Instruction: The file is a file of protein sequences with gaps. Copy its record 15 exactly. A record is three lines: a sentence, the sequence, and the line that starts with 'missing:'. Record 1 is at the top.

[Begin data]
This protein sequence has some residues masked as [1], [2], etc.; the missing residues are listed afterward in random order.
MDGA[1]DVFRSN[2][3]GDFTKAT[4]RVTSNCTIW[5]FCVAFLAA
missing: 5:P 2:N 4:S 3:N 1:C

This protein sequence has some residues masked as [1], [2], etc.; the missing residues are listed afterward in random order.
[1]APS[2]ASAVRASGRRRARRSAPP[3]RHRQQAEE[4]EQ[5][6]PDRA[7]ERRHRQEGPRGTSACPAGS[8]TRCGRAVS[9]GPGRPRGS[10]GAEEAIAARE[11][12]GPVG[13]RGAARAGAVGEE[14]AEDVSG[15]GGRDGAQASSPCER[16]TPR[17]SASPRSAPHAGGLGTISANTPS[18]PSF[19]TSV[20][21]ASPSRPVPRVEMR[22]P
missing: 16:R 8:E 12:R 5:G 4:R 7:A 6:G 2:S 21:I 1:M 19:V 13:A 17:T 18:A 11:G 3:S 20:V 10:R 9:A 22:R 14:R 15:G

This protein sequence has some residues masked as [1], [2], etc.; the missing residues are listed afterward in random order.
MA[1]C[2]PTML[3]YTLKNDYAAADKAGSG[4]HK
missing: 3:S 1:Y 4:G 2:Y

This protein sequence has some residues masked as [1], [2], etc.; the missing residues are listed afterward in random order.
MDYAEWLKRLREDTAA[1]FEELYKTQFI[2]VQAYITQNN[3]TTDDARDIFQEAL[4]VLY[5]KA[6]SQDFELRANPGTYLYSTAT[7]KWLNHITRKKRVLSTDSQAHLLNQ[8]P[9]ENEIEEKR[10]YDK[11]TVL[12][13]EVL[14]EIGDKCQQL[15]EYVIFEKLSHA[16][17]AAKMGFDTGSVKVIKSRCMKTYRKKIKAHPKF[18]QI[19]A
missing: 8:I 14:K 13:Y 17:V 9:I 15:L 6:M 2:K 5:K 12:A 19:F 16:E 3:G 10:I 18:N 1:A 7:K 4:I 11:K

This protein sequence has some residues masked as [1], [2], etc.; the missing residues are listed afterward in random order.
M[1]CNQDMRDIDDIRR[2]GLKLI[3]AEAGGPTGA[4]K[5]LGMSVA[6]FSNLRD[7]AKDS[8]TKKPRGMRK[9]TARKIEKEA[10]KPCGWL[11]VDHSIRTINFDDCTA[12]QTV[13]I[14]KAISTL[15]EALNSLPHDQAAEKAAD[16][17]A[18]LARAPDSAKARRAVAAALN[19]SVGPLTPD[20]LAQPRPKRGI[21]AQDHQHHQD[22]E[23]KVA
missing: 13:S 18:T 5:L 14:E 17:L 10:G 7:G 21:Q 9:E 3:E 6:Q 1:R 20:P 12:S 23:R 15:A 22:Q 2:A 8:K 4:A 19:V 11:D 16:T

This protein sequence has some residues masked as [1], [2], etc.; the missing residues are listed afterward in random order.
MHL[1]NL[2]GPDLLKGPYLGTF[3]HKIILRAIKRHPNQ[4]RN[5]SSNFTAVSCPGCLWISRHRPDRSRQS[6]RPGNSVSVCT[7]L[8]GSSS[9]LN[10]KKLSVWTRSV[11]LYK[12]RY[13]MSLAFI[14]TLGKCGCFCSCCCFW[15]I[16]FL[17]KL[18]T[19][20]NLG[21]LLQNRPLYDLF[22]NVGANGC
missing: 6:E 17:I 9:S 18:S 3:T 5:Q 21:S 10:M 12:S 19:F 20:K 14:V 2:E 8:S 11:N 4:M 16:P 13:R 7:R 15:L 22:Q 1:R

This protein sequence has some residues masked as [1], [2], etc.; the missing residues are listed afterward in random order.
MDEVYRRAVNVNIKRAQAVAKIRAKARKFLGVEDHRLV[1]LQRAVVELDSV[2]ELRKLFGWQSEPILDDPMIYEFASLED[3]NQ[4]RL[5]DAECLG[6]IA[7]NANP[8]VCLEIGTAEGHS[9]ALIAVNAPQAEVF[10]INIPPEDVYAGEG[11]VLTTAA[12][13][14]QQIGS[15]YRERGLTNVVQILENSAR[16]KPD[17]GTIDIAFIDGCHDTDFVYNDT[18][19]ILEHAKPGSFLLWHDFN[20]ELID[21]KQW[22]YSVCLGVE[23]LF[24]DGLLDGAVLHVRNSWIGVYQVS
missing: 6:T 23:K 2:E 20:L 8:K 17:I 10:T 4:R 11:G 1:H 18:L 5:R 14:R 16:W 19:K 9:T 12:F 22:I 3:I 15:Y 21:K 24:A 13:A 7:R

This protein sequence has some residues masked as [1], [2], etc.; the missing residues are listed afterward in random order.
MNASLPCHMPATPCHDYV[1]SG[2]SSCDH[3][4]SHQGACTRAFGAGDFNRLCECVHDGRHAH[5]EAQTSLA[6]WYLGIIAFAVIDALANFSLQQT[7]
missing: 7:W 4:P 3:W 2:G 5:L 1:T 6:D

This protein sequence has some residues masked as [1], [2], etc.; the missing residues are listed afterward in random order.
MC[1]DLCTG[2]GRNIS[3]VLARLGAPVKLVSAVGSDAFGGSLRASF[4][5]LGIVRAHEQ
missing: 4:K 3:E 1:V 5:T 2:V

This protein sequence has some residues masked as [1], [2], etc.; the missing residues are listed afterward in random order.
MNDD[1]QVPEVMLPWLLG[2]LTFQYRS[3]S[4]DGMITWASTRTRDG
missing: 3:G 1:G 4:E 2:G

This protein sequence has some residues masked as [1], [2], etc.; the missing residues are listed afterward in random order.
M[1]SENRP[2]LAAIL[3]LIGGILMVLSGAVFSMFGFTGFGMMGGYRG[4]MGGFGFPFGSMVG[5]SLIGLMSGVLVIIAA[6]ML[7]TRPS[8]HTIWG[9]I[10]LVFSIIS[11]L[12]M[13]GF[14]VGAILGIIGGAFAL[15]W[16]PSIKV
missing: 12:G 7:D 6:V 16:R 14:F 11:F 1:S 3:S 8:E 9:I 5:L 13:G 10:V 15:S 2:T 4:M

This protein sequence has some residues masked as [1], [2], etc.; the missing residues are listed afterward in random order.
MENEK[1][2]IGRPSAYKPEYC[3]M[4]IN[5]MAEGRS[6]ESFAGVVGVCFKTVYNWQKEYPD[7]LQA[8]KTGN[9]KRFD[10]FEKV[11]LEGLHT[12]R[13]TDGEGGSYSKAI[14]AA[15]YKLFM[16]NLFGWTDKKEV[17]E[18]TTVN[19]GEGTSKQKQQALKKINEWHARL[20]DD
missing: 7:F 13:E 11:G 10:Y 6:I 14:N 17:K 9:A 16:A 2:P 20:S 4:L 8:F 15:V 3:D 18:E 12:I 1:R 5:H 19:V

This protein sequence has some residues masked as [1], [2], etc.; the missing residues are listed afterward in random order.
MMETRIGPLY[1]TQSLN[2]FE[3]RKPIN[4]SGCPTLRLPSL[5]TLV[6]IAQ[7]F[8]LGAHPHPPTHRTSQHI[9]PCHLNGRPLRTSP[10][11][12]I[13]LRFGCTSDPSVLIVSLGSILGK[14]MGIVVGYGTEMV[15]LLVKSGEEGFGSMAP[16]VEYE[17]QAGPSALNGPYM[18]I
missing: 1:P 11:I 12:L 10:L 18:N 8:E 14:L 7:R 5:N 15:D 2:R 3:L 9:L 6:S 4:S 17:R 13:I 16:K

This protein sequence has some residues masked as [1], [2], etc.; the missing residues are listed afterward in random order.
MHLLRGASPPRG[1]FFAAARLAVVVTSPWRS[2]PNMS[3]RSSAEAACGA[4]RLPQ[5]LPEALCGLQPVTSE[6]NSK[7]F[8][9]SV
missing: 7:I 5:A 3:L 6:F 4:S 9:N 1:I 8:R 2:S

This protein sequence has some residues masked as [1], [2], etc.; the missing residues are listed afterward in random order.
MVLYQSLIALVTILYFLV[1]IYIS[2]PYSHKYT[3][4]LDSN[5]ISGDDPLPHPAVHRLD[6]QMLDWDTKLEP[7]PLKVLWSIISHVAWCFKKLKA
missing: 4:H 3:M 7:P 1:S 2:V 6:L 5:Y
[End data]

This protein sequence has some residues masked as [1], [2], etc.; the missing residues are listed afterward in random order.
MVLYQSLIALVTILYFLV[1]IYIS[2]PYSHKYT[3][4]LDSN[5]ISGDDPLPHPAVHRLD[6]QMLDWDTKLEP[7]PLKVLWSIISHVAWCFKKLKA
missing: 4:H 3:M 7:P 1:S 2:V 6:L 5:Y